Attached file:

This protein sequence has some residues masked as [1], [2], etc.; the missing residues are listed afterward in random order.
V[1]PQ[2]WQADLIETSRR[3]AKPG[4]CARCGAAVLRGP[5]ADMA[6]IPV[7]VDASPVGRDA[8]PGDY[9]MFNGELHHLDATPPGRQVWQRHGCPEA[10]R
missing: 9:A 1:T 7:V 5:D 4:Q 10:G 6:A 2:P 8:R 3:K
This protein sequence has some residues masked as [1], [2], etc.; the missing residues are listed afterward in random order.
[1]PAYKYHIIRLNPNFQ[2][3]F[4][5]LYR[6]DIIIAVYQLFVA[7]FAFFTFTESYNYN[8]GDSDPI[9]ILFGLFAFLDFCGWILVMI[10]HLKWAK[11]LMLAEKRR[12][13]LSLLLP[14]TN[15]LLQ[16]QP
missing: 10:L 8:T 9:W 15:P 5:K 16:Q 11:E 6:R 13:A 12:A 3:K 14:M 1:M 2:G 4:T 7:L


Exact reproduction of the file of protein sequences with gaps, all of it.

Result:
This protein sequence has some residues masked as [1], [2], etc.; the missing residues are listed afterward in random order.
V[1]PQ[2]WQADLIETSRR[3]AKPG[4]CARCGAAVLRGP[5]ADMA[6]IPV[7]VDASPVGRDA[8]PGDY[9]MFNGELHHLDATPPGRQVWQRHGCPEA[10]R
missing: 9:A 1:T 7:V 5:D 4:Q 10:G 6:A 2:P 8:R 3:K
This protein sequence has some residues masked as [1], [2], etc.; the missing residues are listed afterward in random order.
[1]PAYKYHIIRLNPNFQ[2][3]F[4][5]LYR[6]DIIIAVYQLFVA[7]FAFFTFTESYNYN[8]GDSDPI[9]ILFGLFAFLDFCGWILVMI[10]HLKWAK[11]LMLAEKRR[12][13]LSLLLP[14]TN[15]LLQ[16]QP
missing: 10:L 8:T 9:W 15:P 5:K 16:Q 11:E 6:R 13:A 12:A 3:K 14:M 1:M 2:G 4:T 7:L